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Women and Barefoot: The Merrell Womanialism Chit-Chat

Posted by on Nov 28, 2011 | 6 Comments

Many people have asked why there aren’t more women testing the waters of barefoot and minimalist shoe running.  Merrell is doing more than asking.  They’re doing something about it.

Merrell  is hosting a Facebook-based chat session on their FB page dedicated to answering questions and stimulating discussion.  Read about the details here:

Merrell Womanalism Chit Chat

The first session will be kicked off by Emily Snayd, one of the fastest female minimalist shoe runners on the planet.  Subsequent sessions will be hosted by Iris Sutcliffe, Caity McCardell, Shelly Robillard (don’t miss that one  🙂 ), Krista Cavendar, and Kate Kift.  Follow the link to get the schedule.

What do you think?  Why aren’t there more women barefoot and minimalist shoe runners?


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  1. Clare Harding
    December 3, 2011

    I do think many women are worried about developing gnarly feet – and maybe big feet. But times do seem to be changing. Of course, as the progression is made to bare foot runnning, this helps the toes to straighten out so the feet actually look prettier. Bunions and curly toes do not look good!

  2. Caity McCardell
    November 29, 2011

    As my favorite person to quote (The Maple Grove Barefoot Guy) says, women seem to have arrived. He notices that many events now are somewhere around 60% men, 40% women. As someone who wants to encourage more women to try out barefoot running, those are encouraging numbers. (The stats vary, of course.) I get emails all the time from women who have been inspired by female barefoot bloggers. When women have role-models, we tend to be more likely to try something strange/unusual/crazy. BTW, I can’t wait for the Merrell chats!!!!

  3. Jeff Gallup
    November 28, 2011

    Maybe it’s just me, but it seems that I run into more minimalist/barefoot blogs by women, than men.. at least so far. Not that it represents the numbers of runners out there.. but its interesting.

  4. David
    November 28, 2011

    My wife wears only minimalist shoes to run in. I can’t get her to go barefoot though. She is more afraid of “ugly” feet than anything. I also know she typically cares a lot more about her shoes beig in style. So it may just be a lack of shoes designed to be something they would feel good wearing.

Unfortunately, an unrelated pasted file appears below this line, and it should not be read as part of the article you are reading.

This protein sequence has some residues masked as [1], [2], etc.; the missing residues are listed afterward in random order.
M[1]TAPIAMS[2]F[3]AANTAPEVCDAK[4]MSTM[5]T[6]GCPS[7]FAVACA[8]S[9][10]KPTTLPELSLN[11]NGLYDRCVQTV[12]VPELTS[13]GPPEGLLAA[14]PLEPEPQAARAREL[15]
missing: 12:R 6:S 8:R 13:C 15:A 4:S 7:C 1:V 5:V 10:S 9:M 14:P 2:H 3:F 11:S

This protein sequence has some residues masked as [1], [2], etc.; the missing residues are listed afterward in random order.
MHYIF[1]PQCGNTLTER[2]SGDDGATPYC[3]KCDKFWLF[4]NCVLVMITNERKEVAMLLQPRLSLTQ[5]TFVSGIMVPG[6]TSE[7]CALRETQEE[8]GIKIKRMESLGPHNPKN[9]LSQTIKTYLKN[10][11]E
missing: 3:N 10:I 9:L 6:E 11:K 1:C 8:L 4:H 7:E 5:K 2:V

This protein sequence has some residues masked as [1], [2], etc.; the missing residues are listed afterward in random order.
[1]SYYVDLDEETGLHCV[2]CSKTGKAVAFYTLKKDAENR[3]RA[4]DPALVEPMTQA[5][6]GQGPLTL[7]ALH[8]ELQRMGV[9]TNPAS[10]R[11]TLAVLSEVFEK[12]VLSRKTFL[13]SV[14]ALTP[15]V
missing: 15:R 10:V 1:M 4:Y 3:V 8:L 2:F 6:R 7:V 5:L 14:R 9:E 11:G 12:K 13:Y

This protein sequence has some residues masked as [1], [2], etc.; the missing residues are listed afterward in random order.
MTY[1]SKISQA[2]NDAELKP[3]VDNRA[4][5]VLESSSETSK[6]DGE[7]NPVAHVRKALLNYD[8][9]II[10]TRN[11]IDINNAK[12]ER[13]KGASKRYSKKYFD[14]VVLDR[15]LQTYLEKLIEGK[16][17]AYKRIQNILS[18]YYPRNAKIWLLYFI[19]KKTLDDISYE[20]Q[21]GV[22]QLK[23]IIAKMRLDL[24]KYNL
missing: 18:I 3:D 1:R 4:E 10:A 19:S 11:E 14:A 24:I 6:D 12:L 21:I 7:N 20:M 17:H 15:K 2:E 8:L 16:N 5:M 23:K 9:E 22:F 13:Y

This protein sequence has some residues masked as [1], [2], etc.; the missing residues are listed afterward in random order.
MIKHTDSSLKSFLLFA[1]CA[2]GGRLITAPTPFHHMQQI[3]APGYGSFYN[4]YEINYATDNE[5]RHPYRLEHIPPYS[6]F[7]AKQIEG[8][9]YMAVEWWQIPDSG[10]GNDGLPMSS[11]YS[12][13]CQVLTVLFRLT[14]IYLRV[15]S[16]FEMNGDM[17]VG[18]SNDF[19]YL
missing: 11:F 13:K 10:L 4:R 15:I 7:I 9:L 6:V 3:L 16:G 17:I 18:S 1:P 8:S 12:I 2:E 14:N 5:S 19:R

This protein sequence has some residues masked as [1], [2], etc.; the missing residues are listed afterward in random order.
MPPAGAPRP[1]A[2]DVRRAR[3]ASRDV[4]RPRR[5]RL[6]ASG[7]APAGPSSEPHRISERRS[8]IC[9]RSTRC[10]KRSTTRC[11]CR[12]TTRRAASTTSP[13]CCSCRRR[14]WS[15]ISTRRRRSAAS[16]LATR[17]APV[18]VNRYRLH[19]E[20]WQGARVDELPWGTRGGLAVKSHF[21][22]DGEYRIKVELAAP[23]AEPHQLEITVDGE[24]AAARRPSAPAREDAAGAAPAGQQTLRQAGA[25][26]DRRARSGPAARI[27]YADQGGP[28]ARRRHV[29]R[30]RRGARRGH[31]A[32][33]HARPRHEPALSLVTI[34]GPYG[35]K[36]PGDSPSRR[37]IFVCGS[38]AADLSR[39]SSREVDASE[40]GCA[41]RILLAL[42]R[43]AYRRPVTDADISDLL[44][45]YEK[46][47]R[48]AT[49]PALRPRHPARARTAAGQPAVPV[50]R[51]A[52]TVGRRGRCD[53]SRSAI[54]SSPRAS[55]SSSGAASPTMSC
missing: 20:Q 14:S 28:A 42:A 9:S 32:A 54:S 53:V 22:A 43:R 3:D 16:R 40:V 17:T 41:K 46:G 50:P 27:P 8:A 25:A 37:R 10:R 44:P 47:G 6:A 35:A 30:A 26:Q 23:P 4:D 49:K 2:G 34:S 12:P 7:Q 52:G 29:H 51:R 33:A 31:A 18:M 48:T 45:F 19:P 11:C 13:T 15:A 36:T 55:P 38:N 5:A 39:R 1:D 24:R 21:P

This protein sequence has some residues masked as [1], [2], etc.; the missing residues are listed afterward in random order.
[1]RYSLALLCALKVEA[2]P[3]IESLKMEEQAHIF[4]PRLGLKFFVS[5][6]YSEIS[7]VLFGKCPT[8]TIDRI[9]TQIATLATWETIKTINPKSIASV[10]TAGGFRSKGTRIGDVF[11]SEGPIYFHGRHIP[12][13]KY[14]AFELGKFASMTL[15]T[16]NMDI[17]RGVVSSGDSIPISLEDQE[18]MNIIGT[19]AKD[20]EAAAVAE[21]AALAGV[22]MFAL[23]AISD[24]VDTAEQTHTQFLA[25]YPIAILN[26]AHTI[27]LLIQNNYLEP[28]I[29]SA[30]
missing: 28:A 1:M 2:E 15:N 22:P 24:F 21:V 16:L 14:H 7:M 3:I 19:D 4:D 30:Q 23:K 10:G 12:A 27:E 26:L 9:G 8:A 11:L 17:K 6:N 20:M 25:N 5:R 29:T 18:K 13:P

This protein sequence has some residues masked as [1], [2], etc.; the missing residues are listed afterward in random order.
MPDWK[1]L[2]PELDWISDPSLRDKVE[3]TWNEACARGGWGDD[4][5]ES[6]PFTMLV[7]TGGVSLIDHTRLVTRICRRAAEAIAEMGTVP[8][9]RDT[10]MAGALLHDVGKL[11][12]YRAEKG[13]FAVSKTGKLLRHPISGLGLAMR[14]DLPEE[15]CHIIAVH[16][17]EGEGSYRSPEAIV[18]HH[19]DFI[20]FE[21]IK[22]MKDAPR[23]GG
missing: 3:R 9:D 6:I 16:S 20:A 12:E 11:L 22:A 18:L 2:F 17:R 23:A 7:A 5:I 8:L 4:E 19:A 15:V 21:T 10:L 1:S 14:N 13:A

5. Trish Reeves
    November 28, 2011

    Thanks for posting. Hey, have you also noticed that a lot of times when a company comes out with a minimalist shoe, the men’s version comes out first? I wonder if that’s part of the problem…perpetuating the idea that this kind of running is meant for men. I dunno, just a thought.

    • Liz
      November 29, 2011

      I’ve definitely noticed this and it ticks me off. Also noticed the stores seem more likely to stock a larger selection of men’s shoes – range of colors for a style and styles within a brand. The limited selection doesn’t make it any easier for women to get and/or stay involved – which is especially true in the minimal segment, since the options are so much more limited (than conventional running shoes). Can make it really hard to find the right tool for the job; and extremely frustrating to think that there’s a men’s shoe that would work, if only it were made small enough.

      And, while I’m kvetching, I also don’t like that Merrell’s names are different for what might be considered “equivalent” shoes (granted there are some minor design differences between them) – Trail Glove v Pace Glove, Sonic Glove v Lithe Glove. Confuses the issue when shopping and can make it hard to have a conversation…